Bill is going to mull over that prickly piece and his whole patch for quite some time. He is thinking a dry blower might be useful but this requires a new type of application through the mines dept which may just not be worth it.
The days start to blend a bit at this point but I think the day was finished with scrubbing and very little further gold. Oh well, it was still memorable for what ended up being the biggest and most unusual piece of the trip.
Day 7 will be remembered for a long time to come…
The day started with a combined walk south from camp to an area that had some adjoining rock structures that we thought was worth a look. About a kilometre from camp we split up with Bill wandering off a little further and myself starting at a small drainage. Moving about 20 metres downstream from where we had split, the GPX 6000 was fired up with the 17” attached, a step was taken and…bbeeeeeooooWWWWW. “Must be rubbish” I thought to myself as I scraped a few loose upper level rocks from the wash. Checked again and it hadn’t moved, scraped a few more inches and the target was moved. Definitely rubbish. Except that it wasn’t! 😀 A nice, solid, golden little ‘colour’ with some iron stone inclusions. Maybe 5 grams. “Hey Bill! You still nearby?” Well, Bill had moved off a little and with headphones on he only just heard me. Perhaps it would have been better if he hadn’t? 🤔 🤣
“What’s up?” was the reply. “You better come back here”.
Bill came back expectantly and I showed him the prize. You beauty!
We made a game plan of him moving upstream in the wash far enough that the detectors wouldn’t interfere with each other - maybe 25 metres. As he briskly took off I put the approx 5 gram piece (ended up just over 6 when weighed) in the keeper bottle, grabbed the GPX turned to start detecting and…bbeeeeeoooWWWWW. What the…? Another piece of gold! This time a larger surface area but really thin piece - about 2 grams. Bill’s readying up got a little quicker. Gold in the bottle, grabbed the detector moved 1 step…yep, you guessed it, gold!!
Well, suffice to say that the next hour or so was a blur of digging targets, moving wider to try and get an idea of the area to be worked and stopping frequently to dig another target.
Somewhere in that hour Bill dug his largest target for the trip - a 14 gram reefy bit with a nice solid backbone. Also during this time some idiot (currently typing a trip report) made a dumb comment in excitement of something like “We’ve got 4 days to clean up this patch”. Well, in 24 hours the smoke had cleared and we holstered our weapons. The patch was beaten. 55 grams was the total from an area of about 30 metres X 50 metres. The odd thing was that many pieces were reefy and were found really close to each other and most were about 5 metres out of the wash. The others were quite rounded and found in that 5-50 metre range from the reefy bits. We assume a large column of reef, broken down in stages with the earlier shed pieces moving a little and the later shed pieces having moved very, very little. And the reefy pieces were thin, really thin and like nothing that Bill has seen in that area before.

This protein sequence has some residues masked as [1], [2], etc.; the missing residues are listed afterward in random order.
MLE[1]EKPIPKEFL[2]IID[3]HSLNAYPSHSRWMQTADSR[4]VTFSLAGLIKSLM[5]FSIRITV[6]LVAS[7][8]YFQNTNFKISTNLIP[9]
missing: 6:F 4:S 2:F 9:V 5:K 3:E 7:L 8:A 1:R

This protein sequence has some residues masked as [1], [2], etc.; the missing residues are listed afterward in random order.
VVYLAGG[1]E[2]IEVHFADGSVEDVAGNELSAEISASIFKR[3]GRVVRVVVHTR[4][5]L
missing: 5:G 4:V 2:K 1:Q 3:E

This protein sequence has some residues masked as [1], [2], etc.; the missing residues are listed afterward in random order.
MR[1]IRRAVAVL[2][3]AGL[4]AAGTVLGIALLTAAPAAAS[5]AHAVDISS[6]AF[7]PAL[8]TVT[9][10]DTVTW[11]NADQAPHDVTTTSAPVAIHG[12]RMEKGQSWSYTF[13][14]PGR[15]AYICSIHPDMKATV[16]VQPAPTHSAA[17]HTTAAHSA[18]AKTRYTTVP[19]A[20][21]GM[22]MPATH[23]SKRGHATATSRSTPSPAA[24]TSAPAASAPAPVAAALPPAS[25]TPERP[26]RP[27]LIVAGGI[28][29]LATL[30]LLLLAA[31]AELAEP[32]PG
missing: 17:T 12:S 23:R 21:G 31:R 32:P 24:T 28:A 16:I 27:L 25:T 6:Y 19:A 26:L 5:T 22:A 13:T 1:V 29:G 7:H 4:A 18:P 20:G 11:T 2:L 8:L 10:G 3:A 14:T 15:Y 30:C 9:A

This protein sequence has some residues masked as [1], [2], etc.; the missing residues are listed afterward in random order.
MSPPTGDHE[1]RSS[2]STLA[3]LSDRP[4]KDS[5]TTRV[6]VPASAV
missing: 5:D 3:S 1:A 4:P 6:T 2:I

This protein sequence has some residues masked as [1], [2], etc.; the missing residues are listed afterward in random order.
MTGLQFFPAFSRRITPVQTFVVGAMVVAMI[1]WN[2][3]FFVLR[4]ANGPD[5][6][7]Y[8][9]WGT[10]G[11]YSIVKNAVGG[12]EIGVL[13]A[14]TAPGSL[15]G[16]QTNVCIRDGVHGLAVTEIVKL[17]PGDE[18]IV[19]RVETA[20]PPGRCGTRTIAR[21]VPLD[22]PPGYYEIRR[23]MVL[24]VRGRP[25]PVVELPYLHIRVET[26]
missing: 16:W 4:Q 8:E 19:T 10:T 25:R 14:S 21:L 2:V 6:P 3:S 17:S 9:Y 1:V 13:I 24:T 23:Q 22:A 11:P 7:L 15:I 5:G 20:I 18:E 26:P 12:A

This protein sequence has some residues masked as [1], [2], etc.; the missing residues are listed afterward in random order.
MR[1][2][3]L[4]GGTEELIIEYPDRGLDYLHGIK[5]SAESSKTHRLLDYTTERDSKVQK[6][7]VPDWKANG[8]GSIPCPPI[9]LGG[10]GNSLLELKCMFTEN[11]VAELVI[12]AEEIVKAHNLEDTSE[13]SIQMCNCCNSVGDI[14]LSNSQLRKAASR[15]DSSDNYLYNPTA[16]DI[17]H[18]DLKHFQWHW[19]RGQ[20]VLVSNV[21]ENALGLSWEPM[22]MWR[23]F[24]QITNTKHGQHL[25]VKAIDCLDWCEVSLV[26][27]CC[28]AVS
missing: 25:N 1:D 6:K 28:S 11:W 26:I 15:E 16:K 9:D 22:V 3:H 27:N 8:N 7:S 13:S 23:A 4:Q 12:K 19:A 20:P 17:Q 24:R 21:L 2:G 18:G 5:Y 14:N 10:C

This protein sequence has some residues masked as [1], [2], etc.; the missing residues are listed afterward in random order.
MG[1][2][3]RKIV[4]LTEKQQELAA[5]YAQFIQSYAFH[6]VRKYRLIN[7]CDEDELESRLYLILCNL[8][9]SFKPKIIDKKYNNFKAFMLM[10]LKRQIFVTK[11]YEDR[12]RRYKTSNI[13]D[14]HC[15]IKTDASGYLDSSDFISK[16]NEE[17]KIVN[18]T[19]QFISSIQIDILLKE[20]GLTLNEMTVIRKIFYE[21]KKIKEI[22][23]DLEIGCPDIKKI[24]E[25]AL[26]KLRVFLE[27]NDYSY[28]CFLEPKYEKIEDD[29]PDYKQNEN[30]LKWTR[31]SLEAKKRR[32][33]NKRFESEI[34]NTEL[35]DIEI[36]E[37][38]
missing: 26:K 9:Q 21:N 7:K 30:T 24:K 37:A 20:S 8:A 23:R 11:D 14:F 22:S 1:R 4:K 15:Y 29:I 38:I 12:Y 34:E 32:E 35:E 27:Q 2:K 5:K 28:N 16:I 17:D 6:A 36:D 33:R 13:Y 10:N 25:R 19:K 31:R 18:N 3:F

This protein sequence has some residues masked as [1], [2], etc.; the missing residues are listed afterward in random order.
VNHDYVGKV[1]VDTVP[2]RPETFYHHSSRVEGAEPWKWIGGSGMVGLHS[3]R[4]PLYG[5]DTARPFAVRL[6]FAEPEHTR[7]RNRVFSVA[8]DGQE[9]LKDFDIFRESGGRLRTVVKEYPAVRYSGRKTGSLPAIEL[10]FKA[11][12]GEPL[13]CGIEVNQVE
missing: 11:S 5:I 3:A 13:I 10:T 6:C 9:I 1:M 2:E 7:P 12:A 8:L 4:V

So, the new patch took us through until about lunchtime on day 8, we scouted out for about another kilometre, detecting as we went but could not find ground that looked right or that brought up a target. It also took us to the limits of the tenement that we were allowed on.
Bill had some other spots he wanted to try on the way home so we made the decision to pack up camp and hit the road. Moving a few hours further south would also cut some time off the final return trip to Perth. A full 9 hour trip and the end of some long days was not something either of us wanted.
I can make the last bit short. Some further scouting at a location about an hour south proved fruitless and further detecting and an overnight camp another hour south only showed up 1 small piece on an area that Bill had previously found some multi gram pieces. About 4 p.m. on our last day the sky looked a little ominous and the last thing we wanted to do was pack up a wet camp in the morning. It meant that we probably lost 3-4 hours of detecting in the morn but we packed up camp and high-tailed it back to Perth, arriving just shy of midnight.
With a total of 78 grams for me for the trip I was super happy. My goal had been to at least pay for the trip and that was covered many times over. Bill got 46 grams for his troubles. His goal for each of his trips is 5 grams per day. The distance he has to cover, time away from family, etc, means that he really sets a decent goal to make his trips worthwhile and well and truly pay for themselves as well. Being able to halve fuel costs with another person makes covering trip costs that little bit easier.
A huge thank you has to go to my brother-in-law. Without his vehicle, knowledge of the areas we went, research he had put in prior to the trip, preparation with food, provision of bedding/sat phone/camp kitchen/EPIRB, etc, etc, etc, the trip would either have simply not been possible or at least would have been much, much more of a headache for me. And also not likely anywhere near as successful.
Planning has most definitely started for next year 😀